There’s only one “beneficiary/mortgagee” but that gets split in two, also–it’s MERS when they want it to be or it’s the “lender” when they want it to be. It’s MAGIC!

    There are other examples…

  10. First off I asked you to give me case law where jurisdiction is not the basis before any equity claim could be raised. Instead you give me reversal then add get off your high horse? What kind of case law is that, but i’ll give you one case supreme court case of freeman v alderson. Read that first, then i’ll give you more.

  11. PS: Regarding the video link I left below – it’s not the fist story that will come up. Move cursor over the boxes below below the screen til you find “Couple forecloses on Bank of America” and click.

  12. Really tony–you wish you could have me as counsel–in 35 years I lost one–one–jury trial in my discrimination/whistleblower litigation and settled all but two cases against every major law firm in the metro arae–that’s a pretty good track record I’d say. I read stern but and foragain, what I don’t agree with is this refusal to acknowledge WHERE you should be for these cases. Stern is interesting but it does not resolve the issues in these cases as to jurisdiction on a day to day basis. Perhaps I have missed it but where are the cases in foreclosure citing Stern. Iv done about 2500 hours of research and written for numerous people on thse cases for a number of lawyers– so get off your high horse tony and show where the stern case has made a difference in actual litigation.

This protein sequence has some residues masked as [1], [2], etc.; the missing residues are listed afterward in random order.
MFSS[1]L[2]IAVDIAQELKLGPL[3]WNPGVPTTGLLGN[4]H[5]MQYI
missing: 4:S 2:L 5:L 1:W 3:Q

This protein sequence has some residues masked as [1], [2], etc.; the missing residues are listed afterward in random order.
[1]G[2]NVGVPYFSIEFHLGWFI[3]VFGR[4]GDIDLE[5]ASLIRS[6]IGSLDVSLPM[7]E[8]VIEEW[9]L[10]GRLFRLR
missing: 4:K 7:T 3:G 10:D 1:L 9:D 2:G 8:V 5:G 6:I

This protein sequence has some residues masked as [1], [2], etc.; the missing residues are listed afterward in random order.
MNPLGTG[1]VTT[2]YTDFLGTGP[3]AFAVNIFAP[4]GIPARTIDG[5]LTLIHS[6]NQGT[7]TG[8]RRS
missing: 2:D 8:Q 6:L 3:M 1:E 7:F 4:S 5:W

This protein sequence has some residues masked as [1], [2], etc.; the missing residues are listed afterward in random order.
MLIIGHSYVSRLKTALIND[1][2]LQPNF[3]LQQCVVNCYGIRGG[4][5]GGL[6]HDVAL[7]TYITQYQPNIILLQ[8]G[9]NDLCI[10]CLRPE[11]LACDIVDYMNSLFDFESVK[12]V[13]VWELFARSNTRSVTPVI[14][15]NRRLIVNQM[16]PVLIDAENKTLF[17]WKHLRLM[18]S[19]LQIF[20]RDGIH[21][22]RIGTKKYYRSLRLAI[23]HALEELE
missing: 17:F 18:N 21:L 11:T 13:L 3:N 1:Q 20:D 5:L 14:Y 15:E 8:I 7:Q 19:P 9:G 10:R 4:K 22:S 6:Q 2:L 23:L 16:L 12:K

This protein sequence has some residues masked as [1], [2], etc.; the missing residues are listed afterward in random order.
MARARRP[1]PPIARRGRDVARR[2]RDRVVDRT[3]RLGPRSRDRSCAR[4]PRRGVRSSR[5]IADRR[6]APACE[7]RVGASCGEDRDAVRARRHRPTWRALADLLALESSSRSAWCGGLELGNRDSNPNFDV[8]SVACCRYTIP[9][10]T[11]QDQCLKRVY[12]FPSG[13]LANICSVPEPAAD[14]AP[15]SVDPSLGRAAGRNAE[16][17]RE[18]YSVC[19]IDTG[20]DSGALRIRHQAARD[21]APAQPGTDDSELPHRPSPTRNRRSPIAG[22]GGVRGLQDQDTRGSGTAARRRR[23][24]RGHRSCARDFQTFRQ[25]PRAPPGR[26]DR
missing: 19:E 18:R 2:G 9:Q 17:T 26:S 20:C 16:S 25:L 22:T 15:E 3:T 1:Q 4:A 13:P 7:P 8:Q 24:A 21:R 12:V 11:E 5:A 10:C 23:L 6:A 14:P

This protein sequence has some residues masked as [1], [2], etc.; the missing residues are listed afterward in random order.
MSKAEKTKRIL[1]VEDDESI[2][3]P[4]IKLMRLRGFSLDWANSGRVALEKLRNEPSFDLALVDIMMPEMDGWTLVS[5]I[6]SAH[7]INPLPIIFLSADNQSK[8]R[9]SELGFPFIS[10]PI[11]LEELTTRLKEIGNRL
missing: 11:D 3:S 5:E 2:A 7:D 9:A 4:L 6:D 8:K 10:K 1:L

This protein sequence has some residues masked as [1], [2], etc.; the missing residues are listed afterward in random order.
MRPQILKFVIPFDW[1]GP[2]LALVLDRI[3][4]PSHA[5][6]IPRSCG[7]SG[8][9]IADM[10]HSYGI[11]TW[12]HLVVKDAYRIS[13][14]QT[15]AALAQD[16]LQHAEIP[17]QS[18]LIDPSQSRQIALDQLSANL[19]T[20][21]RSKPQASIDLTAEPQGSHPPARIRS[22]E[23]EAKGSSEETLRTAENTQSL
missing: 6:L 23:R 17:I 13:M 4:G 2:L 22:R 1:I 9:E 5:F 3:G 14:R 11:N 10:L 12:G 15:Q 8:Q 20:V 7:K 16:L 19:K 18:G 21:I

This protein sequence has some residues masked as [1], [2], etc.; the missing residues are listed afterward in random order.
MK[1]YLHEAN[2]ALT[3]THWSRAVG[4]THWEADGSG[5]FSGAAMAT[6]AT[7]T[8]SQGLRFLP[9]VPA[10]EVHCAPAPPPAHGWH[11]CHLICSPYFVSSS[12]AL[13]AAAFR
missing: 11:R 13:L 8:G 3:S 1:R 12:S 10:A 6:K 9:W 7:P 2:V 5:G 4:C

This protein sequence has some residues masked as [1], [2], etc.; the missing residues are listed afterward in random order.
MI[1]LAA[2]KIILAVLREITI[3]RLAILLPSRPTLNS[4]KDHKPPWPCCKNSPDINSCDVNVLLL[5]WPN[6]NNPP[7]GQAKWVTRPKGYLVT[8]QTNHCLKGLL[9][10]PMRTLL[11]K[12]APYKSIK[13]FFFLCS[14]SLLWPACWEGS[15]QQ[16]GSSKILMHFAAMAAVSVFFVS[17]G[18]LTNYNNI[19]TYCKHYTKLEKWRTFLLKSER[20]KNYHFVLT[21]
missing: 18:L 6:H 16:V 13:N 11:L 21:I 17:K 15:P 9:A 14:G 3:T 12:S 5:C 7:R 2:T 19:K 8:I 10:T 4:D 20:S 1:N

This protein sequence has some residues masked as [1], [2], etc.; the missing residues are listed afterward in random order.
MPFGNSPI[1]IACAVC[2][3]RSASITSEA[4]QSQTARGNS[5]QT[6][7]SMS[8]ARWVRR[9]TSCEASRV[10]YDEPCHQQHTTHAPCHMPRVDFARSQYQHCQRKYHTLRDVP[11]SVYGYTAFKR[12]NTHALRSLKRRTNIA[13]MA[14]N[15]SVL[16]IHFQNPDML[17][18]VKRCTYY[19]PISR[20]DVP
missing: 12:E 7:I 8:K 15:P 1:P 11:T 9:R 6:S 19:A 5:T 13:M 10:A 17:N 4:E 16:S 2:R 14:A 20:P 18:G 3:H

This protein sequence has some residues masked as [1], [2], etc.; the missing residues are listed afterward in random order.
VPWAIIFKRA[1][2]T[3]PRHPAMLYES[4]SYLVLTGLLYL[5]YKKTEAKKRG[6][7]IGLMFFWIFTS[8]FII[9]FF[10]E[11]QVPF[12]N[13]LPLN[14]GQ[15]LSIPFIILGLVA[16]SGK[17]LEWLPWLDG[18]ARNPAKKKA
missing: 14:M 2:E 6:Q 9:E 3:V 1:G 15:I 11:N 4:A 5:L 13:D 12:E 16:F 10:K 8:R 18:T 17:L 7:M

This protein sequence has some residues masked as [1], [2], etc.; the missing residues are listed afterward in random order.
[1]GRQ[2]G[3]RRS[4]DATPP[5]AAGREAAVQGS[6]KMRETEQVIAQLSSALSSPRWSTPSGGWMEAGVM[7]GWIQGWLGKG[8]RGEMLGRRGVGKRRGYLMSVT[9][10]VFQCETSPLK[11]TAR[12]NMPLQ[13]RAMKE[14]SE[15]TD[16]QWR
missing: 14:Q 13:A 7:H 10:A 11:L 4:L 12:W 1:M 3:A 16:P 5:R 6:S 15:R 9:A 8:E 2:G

13. gwen caranchini,

    If you don’t understand the true meaning of Stern v Marshall, then I know I wouldn’t want you as counsel. Again it has nothing to do with fed or state, its about defeating equity claims period and get to the meat of the issue. Who has the right to access this court who has the res via fed or state. Stop looking at equity issue all the time for bases of defense. Read the oral arguments of Stern v Marshall and then if you have any questions or point to raise, we can do it on here. You point your case law and I’ll point mine. After all this is what this site is really suppose to be about.

  14. Challenge the ‘attorney in fact': evidence

  15. Also Florida:
    Title XL
    REAL AND PERSONAL PROPERTY Chapter 697
    INSTRUMENTS DEEMED MORTGAGES AND THE NATURE OF A MORTGAGE View Entire Chapter

    697.01 Instruments deemed mortgages.—(1) All conveyances, obligations conditioned or defeasible, bills of sale or other instruments of writing conveying or selling property, either real or personal, for the purpose or with the intention of securing the payment of money, whether such instrument be from the debtor to the creditor or from the debtor to some third person in trust for the creditor, shall be deemed and held mortgages, and shall be subject to the same rules of foreclosure and to the same regulations, restraints and forms as are prescribed in relation to mortgages.
    (2) Provided, however, that no such conveyance shall be deemed or held to be a mortgage, as against a bona fide purchaser or mortgagee, for value without notice, holding under the grantee.
    History.—s. 1, Jan. 30, 1838; s. 1, ch. 525, 1853; RS 1981; GS 2494; RGS 3836; CGL 5724; s. 12, ch. 20954, 1941.

  16. Florida:

    Title XL
    REAL AND PERSONAL PROPERTY Chapter 689
    CONVEYANCES OF LAND AND DECLARATIONS OF TRUST